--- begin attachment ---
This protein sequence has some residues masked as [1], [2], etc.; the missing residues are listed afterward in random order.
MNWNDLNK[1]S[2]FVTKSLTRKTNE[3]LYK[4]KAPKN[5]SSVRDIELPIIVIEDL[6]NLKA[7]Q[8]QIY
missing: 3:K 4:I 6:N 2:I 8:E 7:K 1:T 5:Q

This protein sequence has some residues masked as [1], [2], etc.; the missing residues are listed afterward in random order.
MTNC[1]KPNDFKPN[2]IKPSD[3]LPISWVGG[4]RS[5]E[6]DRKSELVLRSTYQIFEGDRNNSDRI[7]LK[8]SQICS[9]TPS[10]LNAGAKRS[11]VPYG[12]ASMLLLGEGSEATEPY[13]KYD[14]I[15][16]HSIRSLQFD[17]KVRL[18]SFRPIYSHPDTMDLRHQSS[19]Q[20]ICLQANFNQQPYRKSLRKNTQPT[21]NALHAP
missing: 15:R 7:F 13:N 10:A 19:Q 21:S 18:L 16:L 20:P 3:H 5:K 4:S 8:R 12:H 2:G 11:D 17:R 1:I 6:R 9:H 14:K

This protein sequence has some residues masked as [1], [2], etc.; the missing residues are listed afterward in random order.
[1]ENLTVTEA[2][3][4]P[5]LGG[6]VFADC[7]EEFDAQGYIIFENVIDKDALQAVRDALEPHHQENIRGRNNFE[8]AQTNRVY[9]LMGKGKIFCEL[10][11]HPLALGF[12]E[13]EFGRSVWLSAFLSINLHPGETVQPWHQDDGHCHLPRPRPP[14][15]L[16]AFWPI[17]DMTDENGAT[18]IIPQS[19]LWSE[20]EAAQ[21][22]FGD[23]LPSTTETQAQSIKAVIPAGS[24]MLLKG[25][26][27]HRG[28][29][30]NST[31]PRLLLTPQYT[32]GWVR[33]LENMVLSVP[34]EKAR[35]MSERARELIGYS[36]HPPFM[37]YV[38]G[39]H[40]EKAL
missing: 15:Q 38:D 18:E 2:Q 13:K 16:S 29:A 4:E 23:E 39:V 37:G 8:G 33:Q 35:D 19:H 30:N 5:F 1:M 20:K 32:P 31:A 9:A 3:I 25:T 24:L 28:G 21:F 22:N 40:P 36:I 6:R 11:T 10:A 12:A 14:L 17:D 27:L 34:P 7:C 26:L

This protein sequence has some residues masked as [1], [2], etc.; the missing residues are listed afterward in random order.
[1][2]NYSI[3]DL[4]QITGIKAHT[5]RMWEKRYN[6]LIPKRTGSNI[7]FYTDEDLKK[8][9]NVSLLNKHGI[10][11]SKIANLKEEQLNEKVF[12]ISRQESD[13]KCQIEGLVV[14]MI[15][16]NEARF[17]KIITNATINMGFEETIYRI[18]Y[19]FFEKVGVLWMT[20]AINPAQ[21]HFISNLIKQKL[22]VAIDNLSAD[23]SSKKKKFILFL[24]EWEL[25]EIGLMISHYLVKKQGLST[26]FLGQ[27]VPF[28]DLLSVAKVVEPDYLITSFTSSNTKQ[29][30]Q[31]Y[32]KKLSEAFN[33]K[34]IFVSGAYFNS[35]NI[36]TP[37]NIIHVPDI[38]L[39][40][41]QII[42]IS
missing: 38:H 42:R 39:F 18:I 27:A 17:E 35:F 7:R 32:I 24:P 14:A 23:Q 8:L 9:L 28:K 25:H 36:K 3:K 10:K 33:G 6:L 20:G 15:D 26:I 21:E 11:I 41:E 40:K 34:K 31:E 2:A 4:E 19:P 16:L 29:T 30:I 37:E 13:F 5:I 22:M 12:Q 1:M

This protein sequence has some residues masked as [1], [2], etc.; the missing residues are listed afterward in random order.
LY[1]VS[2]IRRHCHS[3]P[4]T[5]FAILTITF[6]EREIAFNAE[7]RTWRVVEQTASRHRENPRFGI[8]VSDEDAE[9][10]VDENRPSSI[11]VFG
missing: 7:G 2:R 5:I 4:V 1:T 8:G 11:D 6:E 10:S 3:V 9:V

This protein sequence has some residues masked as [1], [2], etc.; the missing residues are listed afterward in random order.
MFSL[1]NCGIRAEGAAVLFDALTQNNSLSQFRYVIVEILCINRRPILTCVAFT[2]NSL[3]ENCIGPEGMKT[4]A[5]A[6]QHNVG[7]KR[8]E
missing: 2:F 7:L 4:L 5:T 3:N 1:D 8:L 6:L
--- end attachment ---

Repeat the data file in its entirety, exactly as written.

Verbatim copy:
This protein sequence has some residues masked as [1], [2], etc.; the missing residues are listed afterward in random order.
MNWNDLNK[1]S[2]FVTKSLTRKTNE[3]LYK[4]KAPKN[5]SSVRDIELPIIVIEDL[6]NLKA[7]Q[8]QIY
missing: 3:K 4:I 6:N 2:I 8:E 7:K 1:T 5:Q

This protein sequence has some residues masked as [1], [2], etc.; the missing residues are listed afterward in random order.
MTNC[1]KPNDFKPN[2]IKPSD[3]LPISWVGG[4]RS[5]E[6]DRKSELVLRSTYQIFEGDRNNSDRI[7]LK[8]SQICS[9]TPS[10]LNAGAKRS[11]VPYG[12]ASMLLLGEGSEATEPY[13]KYD[14]I[15][16]HSIRSLQFD[17]KVRL[18]SFRPIYSHPDTMDLRHQSS[19]Q[20]ICLQANFNQQPYRKSLRKNTQPT[21]NALHAP
missing: 15:R 7:F 13:N 10:A 19:Q 21:S 18:L 16:L 20:P 3:H 5:K 4:S 8:R 12:H 2:G 11:D 17:R 1:I 6:R 9:H 14:K

This protein sequence has some residues masked as [1], [2], etc.; the missing residues are listed afterward in random order.
[1]ENLTVTEA[2][3][4]P[5]LGG[6]VFADC[7]EEFDAQGYIIFENVIDKDALQAVRDALEPHHQENIRGRNNFE[8]AQTNRVY[9]LMGKGKIFCEL[10][11]HPLALGF[12]E[13]EFGRSVWLSAFLSINLHPGETVQPWHQDDGHCHLPRPRPP[14][15]L[16]AFWPI[17]DMTDENGAT[18]IIPQS[19]LWSE[20]EAAQ[21][22]FGD[23]LPSTTETQAQSIKAVIPAGS[24]MLLKG[25][26][27]HRG[28][29][30]NST[31]PRLLLTPQYT[32]GWVR[33]LENMVLSVP[34]EKAR[35]MSERARELIGYS[36]HPPFM[37]YV[38]G[39]H[40]EKAL
missing: 15:Q 38:D 18:E 2:Q 13:K 16:S 29:A 4:E 23:E 39:V 37:G 8:G 33:Q 35:D 19:H 30:N 5:F 1:M 20:K 32:P 31:A 9:A 3:I 25:T 24:L 28:G 21:F 22:N 40:P 36:I 6:R 11:T 10:A 12:A 14:L 17:D 27:L 34:P 7:C 26:L

This protein sequence has some residues masked as [1], [2], etc.; the missing residues are listed afterward in random order.
[1][2]NYSI[3]DL[4]QITGIKAHT[5]RMWEKRYN[6]LIPKRTGSNI[7]FYTDEDLKK[8][9]NVSLLNKHGI[10][11]SKIANLKEEQLNEKVF[12]ISRQESD[13]KCQIEGLVV[14]MI[15][16]NEARF[17]KIITNATINMGFEETIYRI[18]Y[19]FFEKVGVLWMT[20]AINPAQ[21]HFISNLIKQKL[22]VAIDNLSAD[23]SSKKKKFILFL[24]EWEL[25]EIGLMISHYLVKKQGLST[26]FLGQ[27]VPF[28]DLLSVAKVVEPDYLITSFTSSNTKQ[29][30]Q[31]Y[32]KKLSEAFN[33]K[34]IFVSGAYFNS[35]NI[36]TP[37]NIIHVPDI[38]L[39][40][41]QII[42]IS
missing: 38:H 42:R 39:F 18:I 27:A 17:E 35:F 7:R 32:I 24:P 14:A 23:Q 8:L 9:L 28:K 25:H 36:K 3:K 10:K 33:G 6:L 20:G 15:D 26:I 21:E 11:I 41:E 40:K 34:K 31:E 2:A 4:E 19:P 16:L 29:T 30:I 37:E 13:F 5:I 22:M 12:Q 1:M

This protein sequence has some residues masked as [1], [2], etc.; the missing residues are listed afterward in random order.
LY[1]VS[2]IRRHCHS[3]P[4]T[5]FAILTITF[6]EREIAFNAE[7]RTWRVVEQTASRHRENPRFGI[8]VSDEDAE[9][10]VDENRPSSI[11]VFG
missing: 7:G 2:R 5:I 4:V 1:T 8:G 11:D 6:E 10:S 3:V 9:V

This protein sequence has some residues masked as [1], [2], etc.; the missing residues are listed afterward in random order.
MFSL[1]NCGIRAEGAAVLFDALTQNNSLSQFRYVIVEILCINRRPILTCVAFT[2]NSL[3]ENCIGPEGMKT[4]A[5]A[6]QHNVG[7]KR[8]E
missing: 2:F 7:L 4:L 5:T 3:N 1:D 8:L 6:L